Hayes, James M, Coordinator, Oconee River RC&D, NRCS, Georgia 
Holt, Francis T., former State Conservationist, NRCS, Utah 
Jann, Gary J., National Recreation Specialist, NRCS, Washington, DC 
Krohn, Alison, ASLA, RC&D Coordinator, NRCS, Maryland 
Quraeshi, Samina, Director, Design Program, NEA, Washington, DC 
Read, Hershel R., State Conservationist, NRCS, California 
Riekert, Edward G., former Director, Watershed Projects Division, 

NRCS, Washington, DC 
Ruhnke, Kenneth, ASLA, Landscape Architect, National Park 

Service, Oklahoma 
Vonk, Jeffrey R., Regional Conservationist, NRCS, Nebraska 
Welborn, Noel H., Coordinator, M&M Divide RC&D, NRCS, Iowa 
Wells, Gary W, ASLA, Landscape Architect, Midwest National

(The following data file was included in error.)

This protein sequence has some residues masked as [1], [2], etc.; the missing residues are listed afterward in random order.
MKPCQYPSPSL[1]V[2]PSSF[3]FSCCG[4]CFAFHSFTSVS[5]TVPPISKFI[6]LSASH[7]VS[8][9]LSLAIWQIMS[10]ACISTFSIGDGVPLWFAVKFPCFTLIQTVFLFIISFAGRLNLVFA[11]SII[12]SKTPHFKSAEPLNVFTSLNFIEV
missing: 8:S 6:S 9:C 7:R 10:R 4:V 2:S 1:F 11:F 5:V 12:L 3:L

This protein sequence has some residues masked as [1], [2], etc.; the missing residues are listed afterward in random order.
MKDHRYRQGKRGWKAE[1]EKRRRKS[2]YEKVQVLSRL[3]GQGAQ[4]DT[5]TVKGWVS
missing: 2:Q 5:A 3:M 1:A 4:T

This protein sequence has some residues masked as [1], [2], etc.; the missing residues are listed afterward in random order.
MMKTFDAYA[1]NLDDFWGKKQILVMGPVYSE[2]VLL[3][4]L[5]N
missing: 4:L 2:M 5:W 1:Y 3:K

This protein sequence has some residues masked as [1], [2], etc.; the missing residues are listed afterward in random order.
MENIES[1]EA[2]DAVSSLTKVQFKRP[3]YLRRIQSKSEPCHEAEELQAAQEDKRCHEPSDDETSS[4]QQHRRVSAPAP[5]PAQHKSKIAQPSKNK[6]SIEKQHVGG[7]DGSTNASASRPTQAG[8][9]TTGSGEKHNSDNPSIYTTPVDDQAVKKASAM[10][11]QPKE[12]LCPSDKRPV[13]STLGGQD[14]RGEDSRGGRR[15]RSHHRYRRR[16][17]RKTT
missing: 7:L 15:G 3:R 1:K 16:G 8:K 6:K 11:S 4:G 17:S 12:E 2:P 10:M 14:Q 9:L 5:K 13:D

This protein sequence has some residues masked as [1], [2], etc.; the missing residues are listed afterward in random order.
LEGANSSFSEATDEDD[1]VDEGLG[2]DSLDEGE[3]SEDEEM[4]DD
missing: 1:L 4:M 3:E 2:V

Technical Center, NRCS, Nebraska 
Williams, Freddie, Assistant State Conservationist, NRCS, Georgia 

Project Managers 

Hawley, Peter E., Program Specialist, Design Program, NEA, 
Washington, DC 

Tuttle, Ronald W, FASLA, National Landscape Architect, NRCS, 
W^ashington, DC 

Production Credits 


Photo Research 


Art Director 

Carl N. Nelson, Washington, DC 

Sarah Laurent, NRCS, Office of Public Affairs, 
Washington, DC 

Robert Corry, NRCS, Washington, DC 

Supon Design Group, Washington, DC 

Julie S. Olson, USDA Design Center, 
W'ashington, DC 


Photo Credits 

All photographs courtesy of the U.S. Department of Agriculture, 
except as noted: 

Cover: sidewalk vendor, 
Galesburg, IL 

Page 7: Greeneville, TN (top) 
Page 10: country road 
Page 13: tourists 

Page 14: (top and bottom) 

Page 17: neighborhood 

Page 19: LaSal mountains 

landscape architect 
Page 20: rock climber 
Page 22: brush clearing 
Page 26: lily pads 

Page 27: downtown 

Page 28: houses 

Page 30: water 

residential watering 

Page 31: median strip 

Page 32: library 
Page 33: all photos 

booklet cover 

Page 35: all photos 

Page 38: wheat 

National Trust for Historic